Chinese film industry observers expect that How to Train Your Dragon’s opening will kick IMAX movie viewing into high gear. From the advanced press reviews from China, and response from the first day of screenings in China, the critics and audience absolutely LOVED this movie.
After my first press junket interview with How to Train Your Dragon directors Chris Sanders and Dean DeBlois, and three voice talents Jay Baruchel (Hiccup), America Ferguson (Astrid), and Craig Ferguson (Gobber) in Beverly Hills on March 20, 2010, I was looking forward to news about the film’s China release.
My mom got in touch with Paramount’s China representative in Shanghai soon after my press junket interview in March. At the end of April, we finally got confirmation of the movie’s China opening day: it is Friday, May 14 (TODAY)! In China, I heard that the approval process for foreign films could be quite long and sometimes difficult.
Paramount invited me to attend the China premiere of How to Train Your Dragon in Beijing as a VIP guest, which was held on May 10 at the Beijing NewFilm Broadway Cinema (北京新影联院线百老汇影院). But considering I had to get my passport renewed in a very short time, prepare and do well for my “Star Test” (the annual school test for elementary students in California) the entire week of May 3-7, my mom and dad suggested that we let it pass this time. We will consider attending China premieres of major Western animations when they happen during the summer. I am still a 4th grader, school is my top priority.
I thought How to Train Your Dragon would have been an ideal movie for me to attend the first China premiere for, because of my "dragonologist" status, all the exciting activities I enjoyed for this movie, and the symbolic significance of dragons in Chinese culture. Oh, well, next time… I am invited to attend the Beijing International Children & Youth Film Festival this summer with my mom as VIP guests, so stay tuned.
The Chinese translation for the movie How to Train Your Dragon is “Xun Long Gao Shuo,” meaning “Master Dragon Trainer.” The film is shown in China in 2D, 3D, IMAX 3D, in English with Chinese subtitles, and dubbed into Chinese, so audiences can take their pick.
From the advanced press reviews from China, and response from the first day of How to Train Your Dragon screening in China, the critics and audience absolutely LOVED this movie (remember in China it’s 15 hours ahead of our time here in California)! My mom showed me the Chinese websites. Critics and moviegoers alike raved about the amazing “true 3-D” effects in the Hiccup/Toothless flying scenes (many thought “Dragon” is as great as “Avatar” in 3-D visual effects, much better than other movies with 2D to 3D conversion).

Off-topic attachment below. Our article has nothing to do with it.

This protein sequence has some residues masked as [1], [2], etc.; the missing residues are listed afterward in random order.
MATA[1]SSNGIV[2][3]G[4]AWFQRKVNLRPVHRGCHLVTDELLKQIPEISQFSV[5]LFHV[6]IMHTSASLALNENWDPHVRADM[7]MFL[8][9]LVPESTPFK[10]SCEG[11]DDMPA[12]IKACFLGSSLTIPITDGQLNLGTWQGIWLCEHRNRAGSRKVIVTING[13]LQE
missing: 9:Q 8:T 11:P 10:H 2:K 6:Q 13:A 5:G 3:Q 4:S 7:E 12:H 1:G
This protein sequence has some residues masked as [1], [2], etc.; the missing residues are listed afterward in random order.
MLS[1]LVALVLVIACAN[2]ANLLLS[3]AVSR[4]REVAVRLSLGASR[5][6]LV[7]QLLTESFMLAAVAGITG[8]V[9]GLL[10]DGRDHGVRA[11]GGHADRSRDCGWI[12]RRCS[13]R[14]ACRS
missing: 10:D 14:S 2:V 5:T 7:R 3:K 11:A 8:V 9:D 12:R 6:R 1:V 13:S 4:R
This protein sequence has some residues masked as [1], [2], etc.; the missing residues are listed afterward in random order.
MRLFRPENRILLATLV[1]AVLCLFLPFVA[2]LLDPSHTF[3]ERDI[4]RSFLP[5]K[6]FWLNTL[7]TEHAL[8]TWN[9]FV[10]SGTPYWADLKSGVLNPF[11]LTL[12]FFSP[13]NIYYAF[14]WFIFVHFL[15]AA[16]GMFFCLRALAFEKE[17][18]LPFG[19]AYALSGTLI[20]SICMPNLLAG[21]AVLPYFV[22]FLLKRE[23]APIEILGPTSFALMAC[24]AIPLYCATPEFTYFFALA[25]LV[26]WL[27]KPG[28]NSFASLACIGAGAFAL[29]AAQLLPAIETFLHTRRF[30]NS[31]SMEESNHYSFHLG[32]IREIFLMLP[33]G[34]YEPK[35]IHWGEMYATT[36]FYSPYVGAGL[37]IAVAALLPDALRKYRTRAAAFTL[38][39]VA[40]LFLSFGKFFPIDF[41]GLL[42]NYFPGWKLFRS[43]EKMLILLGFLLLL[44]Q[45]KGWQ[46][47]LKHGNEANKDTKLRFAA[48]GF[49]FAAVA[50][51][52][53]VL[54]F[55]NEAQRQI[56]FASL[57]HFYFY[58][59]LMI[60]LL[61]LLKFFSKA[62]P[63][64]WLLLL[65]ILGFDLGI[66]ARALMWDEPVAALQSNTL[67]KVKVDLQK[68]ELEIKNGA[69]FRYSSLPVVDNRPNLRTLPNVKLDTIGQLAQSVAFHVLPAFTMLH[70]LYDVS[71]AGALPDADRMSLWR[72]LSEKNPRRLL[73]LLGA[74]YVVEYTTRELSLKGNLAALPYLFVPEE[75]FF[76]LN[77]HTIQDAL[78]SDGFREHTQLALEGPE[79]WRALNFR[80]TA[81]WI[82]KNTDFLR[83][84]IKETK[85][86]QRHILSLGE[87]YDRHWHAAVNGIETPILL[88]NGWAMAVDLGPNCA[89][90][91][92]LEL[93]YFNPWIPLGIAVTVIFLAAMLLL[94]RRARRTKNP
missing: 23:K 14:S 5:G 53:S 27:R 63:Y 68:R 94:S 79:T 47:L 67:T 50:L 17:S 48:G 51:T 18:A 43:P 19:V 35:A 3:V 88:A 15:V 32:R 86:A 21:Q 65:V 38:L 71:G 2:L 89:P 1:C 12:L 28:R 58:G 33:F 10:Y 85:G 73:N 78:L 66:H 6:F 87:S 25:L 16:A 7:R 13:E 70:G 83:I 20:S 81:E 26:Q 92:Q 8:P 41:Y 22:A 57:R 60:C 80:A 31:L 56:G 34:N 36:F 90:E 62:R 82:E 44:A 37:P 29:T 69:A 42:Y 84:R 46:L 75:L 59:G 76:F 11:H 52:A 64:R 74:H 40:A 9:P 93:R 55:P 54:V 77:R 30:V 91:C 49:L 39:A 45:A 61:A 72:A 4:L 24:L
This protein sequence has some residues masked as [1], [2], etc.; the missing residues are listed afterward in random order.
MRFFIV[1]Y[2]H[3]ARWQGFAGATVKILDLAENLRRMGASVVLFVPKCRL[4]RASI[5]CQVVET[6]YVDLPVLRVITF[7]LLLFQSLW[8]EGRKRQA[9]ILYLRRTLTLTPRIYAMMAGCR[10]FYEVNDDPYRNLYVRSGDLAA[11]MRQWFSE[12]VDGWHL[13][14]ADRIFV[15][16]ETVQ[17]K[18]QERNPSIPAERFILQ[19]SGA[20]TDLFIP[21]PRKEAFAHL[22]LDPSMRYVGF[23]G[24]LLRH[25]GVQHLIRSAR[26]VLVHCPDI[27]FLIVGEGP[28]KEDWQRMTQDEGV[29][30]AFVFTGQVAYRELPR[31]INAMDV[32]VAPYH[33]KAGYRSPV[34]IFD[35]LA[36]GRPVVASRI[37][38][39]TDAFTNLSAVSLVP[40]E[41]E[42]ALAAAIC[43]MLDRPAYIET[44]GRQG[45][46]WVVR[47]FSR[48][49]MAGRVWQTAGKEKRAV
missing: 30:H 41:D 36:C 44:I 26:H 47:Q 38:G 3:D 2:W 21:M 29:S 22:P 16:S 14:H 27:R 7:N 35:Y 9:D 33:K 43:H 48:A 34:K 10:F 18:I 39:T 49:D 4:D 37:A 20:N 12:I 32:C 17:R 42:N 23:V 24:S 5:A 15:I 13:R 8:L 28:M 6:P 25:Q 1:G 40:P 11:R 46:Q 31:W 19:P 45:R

Chinese Film critics commented on the design similarity of Toothless with director Chris Sanders’ Stitch from his Disney animation Lilo & Stitch which he co-directed with his Dragon co-director Dean DeBlois. They observed the difference in style and storytelling of “Dragon” versus other recent DreamWorks animations such as the Shrek series, and Kung-fu Panda. “’Dragon’ is more similar in style to Disney and Pixar films with rich characters and details, perhaps because the directors came from Disney,” said one Chinese critic. “In Western culture, dragons are often symbols of evil and tend to get negative portrayal. The dragons in this film are kind and loveable, and are depicted with rich visual style and positive energy, similar to traditional Chinese dragons, a rarity in Western films.”
“I loved the emotion, humor, visuals, and set design. Every character, action, and emotion is shown with meticulous care. Highly recommended!” raved one fan. “I almost cried when Hiccup was in Night Fury’s embrace at the end. When will we have such exceptional animation made in China?” remarked another viewer. “Every dragon is adorable. Great marketing opportunity for peripheral merchandise!” A female viewer said, “I really want to keep a dragon as a pet after watching this movie.”
Chinese Film experts believe “Dragon” will be a blockbuster movie in China, leading the 3D and IMAX 3D markets. Chinese audience embraced the storyline with the unusual friendship developed between a wimpy teenage boy and an injured and helpless dragon who was fierce yet adorable at different times.Chinese film industry observers expect that How to Train Your Dragon’s opening will kick IMAX movie viewing into high gear. There are only 20 some IMAX theatres in the entire country of China. A Chinese company announced recently that it will partner with IMAX to build 20 IMAX movie theatres in the next few years in China to meet the future demand.
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